On December 15, the New York Department of Labor issued the Final Hospitality Industry Wage Order, which goes into effect on January 1, 2011. The Order is quite detailed, and immediately should be closely reviewed by hospitality (hotel and restaurant) employers to ensure compliance by the new year.
The Final Order sets the basic minimum hourly rate ($7.25 per hour) (146-1.2). It also contains detailed regulations concerning: tip credits for service employees and food service workers (146-1.3); overtime hourly rates for non-tipped and tipped employees (146-1.4); call-in pay (146-1.5); pay for instances where the spread of hours is greater than 10 in restaurants and all-year hotels (146-1.6); uniform maintenance pay (146-1.7); costs of purchasing required uniforms (146-1.8); credits for meals and lodging (146-1.9); employer records (146-2.1); the required written notice of pay rates, tip credit and pay day (including a sample notice) (146-2.2); required pay stub information (146-2.3); posting requirements (146-2.4); a requirement that covered employees other than commissioned salespeople be paid an hourly rate (146-2.5); a requirement of the minimum wage for each week of work (146-2.6); permissible deductions and expenses (146-2.7); credits and requirements concerning meals and lodging (146-2.8); working at tipped and non-tipped occupations on the same day (146-2.9); employment covered by more than one wage order (146-2.10); learner, trainer or apprentice rates (146-2.10); rehabilitation programs (146-2.12); students obtaining vocational experience (146-2.13); tip sharing and tip pooling (146-2.14-2.17); charges presumed and not presumed to be a gratuity or tip (146-2.18-2.19); and tips charged on credit cards (146-2.20). The Order also contains a detailed definitions section (146-3.1-3.11).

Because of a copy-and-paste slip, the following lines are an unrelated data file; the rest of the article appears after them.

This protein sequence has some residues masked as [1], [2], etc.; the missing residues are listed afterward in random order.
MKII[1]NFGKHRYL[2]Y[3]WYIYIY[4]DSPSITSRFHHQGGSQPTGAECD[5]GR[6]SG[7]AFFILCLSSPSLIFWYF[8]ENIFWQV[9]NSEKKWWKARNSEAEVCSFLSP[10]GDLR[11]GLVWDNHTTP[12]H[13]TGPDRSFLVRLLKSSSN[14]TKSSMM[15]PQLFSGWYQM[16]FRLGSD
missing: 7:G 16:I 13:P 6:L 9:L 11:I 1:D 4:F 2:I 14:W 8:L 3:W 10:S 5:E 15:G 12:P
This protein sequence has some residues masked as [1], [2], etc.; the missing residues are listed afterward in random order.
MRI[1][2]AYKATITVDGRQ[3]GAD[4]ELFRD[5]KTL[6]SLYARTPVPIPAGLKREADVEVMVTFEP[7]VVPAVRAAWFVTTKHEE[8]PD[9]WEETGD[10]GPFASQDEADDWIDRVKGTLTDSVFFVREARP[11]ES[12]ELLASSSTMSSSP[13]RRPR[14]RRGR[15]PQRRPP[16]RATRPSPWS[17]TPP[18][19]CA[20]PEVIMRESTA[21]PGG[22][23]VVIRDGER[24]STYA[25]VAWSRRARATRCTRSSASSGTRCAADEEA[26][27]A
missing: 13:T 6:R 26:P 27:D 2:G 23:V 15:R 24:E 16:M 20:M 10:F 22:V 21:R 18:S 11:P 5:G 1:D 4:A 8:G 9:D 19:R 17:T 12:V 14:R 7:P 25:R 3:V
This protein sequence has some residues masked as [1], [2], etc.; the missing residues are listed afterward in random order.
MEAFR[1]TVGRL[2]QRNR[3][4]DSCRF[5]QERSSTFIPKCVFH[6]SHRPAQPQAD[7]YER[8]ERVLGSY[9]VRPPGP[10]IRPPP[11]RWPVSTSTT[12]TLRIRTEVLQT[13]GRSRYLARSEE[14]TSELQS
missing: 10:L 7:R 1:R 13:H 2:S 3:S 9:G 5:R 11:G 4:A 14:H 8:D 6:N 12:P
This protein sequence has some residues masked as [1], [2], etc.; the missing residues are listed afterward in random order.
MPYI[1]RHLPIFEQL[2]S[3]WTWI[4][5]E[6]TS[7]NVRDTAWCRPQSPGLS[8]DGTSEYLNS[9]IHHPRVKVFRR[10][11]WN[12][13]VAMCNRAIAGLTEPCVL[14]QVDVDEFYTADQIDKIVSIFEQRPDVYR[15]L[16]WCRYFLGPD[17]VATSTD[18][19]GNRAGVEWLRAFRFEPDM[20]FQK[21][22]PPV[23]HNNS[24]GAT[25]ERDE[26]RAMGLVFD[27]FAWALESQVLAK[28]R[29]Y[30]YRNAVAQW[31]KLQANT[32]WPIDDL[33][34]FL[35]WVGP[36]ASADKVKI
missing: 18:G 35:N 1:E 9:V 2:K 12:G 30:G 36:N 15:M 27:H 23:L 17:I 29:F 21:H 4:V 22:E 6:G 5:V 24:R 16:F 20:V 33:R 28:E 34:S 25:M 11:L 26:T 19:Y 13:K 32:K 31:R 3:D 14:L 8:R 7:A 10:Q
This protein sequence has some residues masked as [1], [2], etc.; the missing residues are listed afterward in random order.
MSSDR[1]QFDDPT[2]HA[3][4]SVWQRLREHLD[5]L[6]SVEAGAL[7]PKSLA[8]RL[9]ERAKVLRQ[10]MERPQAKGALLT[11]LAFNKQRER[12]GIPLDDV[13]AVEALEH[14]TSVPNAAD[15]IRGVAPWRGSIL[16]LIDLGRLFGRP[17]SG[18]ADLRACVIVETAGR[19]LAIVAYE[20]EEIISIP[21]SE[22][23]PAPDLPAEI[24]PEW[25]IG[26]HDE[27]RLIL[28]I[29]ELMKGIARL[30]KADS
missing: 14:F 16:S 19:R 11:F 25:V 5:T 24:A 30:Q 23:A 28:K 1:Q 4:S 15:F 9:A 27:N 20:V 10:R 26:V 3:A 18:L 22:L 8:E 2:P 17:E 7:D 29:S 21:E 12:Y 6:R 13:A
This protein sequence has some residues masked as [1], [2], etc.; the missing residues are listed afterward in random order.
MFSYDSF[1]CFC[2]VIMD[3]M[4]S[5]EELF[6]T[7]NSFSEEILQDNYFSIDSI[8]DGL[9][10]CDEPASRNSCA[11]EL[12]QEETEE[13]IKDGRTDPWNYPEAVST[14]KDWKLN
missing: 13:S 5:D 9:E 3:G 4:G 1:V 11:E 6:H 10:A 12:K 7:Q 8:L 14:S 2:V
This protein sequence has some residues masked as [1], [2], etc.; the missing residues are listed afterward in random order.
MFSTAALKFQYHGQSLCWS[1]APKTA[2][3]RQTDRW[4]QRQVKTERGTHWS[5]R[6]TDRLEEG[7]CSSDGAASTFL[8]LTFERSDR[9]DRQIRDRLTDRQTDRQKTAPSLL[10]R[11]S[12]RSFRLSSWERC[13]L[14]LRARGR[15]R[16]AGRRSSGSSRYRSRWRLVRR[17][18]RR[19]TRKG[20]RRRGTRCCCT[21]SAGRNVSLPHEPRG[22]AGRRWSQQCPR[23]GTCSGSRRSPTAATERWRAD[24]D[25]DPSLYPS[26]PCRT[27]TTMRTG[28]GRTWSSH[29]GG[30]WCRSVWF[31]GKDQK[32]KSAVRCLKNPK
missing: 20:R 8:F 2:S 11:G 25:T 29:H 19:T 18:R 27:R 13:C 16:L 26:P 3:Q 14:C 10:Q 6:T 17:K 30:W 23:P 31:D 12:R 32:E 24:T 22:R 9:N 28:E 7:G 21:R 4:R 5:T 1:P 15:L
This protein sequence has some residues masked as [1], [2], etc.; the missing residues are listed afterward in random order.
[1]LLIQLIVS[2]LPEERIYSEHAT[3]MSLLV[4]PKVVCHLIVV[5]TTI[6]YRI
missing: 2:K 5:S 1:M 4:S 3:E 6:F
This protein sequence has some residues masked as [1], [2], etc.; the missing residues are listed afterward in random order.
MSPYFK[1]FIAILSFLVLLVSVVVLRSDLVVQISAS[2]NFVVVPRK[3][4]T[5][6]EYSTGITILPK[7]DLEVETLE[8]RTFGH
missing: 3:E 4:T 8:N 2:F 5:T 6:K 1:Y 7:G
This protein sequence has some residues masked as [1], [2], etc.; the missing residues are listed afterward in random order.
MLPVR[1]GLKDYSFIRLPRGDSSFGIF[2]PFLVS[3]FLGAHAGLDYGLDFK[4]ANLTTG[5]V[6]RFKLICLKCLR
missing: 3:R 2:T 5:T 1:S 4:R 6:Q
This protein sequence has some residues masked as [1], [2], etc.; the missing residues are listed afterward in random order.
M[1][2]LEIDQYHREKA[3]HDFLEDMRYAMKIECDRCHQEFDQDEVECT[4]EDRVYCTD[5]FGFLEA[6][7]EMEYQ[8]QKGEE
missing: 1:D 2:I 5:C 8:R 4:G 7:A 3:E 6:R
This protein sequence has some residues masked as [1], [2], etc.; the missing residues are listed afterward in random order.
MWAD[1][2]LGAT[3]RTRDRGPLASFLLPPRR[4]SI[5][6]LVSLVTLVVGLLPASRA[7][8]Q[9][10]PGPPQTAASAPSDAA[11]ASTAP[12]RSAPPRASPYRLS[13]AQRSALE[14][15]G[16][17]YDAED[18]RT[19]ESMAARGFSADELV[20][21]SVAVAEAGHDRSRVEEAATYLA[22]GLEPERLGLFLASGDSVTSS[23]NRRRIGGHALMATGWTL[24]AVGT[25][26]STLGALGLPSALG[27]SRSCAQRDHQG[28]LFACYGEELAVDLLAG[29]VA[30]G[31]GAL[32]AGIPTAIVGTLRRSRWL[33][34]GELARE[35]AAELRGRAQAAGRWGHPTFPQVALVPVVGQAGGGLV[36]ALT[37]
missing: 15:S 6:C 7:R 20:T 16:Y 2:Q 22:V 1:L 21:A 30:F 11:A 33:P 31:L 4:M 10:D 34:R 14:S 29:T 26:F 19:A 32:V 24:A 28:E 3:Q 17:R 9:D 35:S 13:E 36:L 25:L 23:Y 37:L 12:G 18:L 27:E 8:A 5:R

This Final Order contains several minor revisions to the October 4, 2010 Proposed Order, which was summarized in the November 2010 issue of the New Jersey eAuthority. The Department of Labor’s Responses to Comments concerning the Proposed Order also have been made public, and shed additional light on the scope and proper interpretation of the regulations.
Although the Order is effective January 1, 2011, by public notice issued on December 16, the Department is allowing employers to implement the minimum wage changes by March 1, 2011 (or their next regularly scheduled pay day following March 1, 2011) provided that (1) all employees covered by this rule are paid any additional wages owed to them on account of this rule computed retroactively to January 1, 2011, (2) proper records are kept of the retroactive payments, and (3) employers post a notice (in a form being prepared by the Department of Labor) regarding the implementation period and the entitlement to retroactive payment of wages.
If you would like to discuss the Wage Order in more detail, please contact the Ogletree Deakins attorney with whom you regularly work.